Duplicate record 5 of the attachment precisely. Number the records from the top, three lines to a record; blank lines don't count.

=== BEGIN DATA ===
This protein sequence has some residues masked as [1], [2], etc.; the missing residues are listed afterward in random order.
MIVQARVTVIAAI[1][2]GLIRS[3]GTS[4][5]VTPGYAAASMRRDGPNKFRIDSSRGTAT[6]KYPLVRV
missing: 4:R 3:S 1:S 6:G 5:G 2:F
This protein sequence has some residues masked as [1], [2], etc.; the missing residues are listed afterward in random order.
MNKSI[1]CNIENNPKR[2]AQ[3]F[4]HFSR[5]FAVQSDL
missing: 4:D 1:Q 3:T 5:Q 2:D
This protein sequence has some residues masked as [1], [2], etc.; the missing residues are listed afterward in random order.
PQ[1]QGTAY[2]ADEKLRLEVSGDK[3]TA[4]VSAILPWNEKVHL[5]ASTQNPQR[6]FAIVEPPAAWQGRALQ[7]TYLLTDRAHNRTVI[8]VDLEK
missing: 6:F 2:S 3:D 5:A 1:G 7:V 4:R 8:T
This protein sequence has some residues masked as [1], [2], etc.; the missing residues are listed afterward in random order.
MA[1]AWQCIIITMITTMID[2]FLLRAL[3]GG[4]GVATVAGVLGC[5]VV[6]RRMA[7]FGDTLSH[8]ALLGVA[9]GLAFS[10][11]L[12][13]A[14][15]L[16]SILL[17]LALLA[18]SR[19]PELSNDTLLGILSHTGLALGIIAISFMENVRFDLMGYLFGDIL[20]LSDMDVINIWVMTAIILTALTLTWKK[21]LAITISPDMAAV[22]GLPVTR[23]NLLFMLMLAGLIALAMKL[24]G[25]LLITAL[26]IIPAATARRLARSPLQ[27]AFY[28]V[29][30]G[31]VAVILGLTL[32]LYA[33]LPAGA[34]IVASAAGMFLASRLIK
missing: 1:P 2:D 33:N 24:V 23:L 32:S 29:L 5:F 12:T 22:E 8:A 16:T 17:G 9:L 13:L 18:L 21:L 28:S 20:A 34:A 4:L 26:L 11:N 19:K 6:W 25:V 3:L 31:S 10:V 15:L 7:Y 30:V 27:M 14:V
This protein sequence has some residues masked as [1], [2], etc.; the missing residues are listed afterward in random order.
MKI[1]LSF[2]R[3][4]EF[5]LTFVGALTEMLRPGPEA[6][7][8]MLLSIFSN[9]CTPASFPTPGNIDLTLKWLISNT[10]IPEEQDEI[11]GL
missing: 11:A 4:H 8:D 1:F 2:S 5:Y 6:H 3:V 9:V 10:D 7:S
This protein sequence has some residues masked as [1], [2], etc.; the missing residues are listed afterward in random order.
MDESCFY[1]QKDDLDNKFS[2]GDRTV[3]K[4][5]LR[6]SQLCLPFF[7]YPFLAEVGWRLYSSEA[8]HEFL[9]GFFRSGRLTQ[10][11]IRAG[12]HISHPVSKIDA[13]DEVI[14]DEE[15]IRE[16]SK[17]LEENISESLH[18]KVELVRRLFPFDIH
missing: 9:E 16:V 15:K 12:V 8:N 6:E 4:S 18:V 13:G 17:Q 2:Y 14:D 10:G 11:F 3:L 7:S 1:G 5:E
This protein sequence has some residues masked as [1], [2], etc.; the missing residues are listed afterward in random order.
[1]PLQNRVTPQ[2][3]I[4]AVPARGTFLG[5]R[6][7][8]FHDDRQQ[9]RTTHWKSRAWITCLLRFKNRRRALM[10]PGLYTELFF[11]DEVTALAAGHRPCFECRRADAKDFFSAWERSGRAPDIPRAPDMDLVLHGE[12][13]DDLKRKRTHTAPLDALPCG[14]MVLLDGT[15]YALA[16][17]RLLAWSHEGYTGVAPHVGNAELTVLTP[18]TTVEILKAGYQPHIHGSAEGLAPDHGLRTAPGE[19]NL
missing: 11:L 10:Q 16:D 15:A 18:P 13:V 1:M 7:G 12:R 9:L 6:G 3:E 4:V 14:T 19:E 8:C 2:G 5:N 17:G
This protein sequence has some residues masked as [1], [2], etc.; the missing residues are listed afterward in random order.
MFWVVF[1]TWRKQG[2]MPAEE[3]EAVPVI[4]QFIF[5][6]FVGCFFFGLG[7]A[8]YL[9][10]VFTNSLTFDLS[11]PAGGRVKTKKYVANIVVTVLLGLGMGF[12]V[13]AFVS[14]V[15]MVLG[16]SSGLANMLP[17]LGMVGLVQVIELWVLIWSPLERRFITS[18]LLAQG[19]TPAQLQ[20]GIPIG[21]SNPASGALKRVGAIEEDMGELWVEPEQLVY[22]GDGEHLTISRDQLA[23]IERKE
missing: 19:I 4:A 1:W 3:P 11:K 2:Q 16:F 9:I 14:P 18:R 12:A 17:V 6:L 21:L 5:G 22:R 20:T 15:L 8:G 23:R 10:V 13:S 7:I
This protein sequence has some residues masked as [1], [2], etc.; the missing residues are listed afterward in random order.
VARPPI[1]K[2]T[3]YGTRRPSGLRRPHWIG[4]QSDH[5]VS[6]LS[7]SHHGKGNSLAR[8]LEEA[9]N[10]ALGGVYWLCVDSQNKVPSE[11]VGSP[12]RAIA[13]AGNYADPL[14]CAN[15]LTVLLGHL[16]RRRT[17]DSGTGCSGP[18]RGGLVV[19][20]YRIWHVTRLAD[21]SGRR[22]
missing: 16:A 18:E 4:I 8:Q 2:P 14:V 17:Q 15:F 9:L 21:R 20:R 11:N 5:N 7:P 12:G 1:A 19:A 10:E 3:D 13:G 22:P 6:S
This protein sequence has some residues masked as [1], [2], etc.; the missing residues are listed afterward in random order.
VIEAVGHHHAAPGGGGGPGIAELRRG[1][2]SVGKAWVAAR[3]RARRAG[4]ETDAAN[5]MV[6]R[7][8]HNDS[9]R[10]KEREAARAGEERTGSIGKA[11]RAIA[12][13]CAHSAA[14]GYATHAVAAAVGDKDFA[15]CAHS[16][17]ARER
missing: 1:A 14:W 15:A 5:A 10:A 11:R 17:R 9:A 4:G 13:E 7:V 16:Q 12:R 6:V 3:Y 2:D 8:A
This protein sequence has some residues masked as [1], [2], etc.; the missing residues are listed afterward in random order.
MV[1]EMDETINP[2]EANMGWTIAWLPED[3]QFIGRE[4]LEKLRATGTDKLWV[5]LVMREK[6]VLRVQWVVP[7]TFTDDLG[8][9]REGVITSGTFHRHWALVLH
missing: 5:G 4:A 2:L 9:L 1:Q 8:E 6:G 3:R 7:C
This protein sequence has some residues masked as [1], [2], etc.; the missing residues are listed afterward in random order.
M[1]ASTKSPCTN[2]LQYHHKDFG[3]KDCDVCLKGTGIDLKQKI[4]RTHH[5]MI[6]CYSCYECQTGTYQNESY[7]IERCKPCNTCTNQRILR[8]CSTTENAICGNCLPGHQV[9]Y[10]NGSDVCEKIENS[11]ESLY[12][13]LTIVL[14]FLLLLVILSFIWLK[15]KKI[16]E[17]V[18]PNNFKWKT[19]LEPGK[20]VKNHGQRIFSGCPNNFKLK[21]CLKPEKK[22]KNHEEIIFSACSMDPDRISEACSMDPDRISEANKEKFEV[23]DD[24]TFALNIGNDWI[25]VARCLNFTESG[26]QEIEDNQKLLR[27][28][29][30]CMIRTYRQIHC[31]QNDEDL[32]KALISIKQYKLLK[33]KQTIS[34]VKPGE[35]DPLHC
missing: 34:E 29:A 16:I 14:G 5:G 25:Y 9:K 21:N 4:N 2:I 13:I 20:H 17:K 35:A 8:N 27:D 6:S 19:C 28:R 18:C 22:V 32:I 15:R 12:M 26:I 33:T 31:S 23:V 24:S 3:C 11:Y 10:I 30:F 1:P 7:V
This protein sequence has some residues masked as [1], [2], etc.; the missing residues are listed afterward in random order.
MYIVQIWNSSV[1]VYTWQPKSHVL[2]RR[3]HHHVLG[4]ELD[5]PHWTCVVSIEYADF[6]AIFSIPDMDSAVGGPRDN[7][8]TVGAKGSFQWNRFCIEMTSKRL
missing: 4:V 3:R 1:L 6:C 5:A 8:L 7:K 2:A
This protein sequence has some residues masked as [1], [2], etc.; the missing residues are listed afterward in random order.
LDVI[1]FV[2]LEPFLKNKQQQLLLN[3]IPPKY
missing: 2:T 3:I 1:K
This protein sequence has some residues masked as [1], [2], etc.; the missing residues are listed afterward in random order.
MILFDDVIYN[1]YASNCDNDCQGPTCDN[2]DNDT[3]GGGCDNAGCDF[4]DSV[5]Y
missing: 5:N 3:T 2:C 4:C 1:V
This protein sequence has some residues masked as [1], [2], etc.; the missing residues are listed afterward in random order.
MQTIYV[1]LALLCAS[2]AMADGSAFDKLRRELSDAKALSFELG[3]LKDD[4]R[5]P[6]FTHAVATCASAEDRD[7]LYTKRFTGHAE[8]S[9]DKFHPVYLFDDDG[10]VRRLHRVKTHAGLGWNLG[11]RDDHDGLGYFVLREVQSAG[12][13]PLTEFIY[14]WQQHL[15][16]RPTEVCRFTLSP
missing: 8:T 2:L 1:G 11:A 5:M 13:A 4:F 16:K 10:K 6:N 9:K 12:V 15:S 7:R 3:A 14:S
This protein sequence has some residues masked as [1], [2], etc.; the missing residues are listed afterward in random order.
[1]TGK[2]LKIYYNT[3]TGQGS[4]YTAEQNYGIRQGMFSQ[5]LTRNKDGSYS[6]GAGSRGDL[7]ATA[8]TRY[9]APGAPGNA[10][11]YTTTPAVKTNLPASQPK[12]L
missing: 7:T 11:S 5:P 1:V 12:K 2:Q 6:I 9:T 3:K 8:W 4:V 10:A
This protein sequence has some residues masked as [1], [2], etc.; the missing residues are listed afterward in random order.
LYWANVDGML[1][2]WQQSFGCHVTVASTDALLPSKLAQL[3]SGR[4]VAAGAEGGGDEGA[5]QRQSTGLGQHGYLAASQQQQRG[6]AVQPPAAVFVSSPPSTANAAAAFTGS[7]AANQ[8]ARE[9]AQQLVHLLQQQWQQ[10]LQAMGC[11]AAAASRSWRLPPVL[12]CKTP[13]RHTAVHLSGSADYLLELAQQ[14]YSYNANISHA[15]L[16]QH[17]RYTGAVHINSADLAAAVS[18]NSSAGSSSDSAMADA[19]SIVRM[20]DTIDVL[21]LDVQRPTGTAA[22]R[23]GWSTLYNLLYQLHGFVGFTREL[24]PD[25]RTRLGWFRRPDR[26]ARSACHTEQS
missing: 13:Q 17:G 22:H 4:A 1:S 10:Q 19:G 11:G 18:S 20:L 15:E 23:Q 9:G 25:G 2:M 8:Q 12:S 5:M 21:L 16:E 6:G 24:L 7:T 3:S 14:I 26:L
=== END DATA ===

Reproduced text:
This protein sequence has some residues masked as [1], [2], etc.; the missing residues are listed afterward in random order.
MKI[1]LSF[2]R[3][4]EF[5]LTFVGALTEMLRPGPEA[6][7][8]MLLSIFSN[9]CTPASFPTPGNIDLTLKWLISNT[10]IPEEQDEI[11]GL
missing: 11:A 4:H 8:D 1:F 2:S 5:Y 6:H 3:V 9:V 10:D 7:S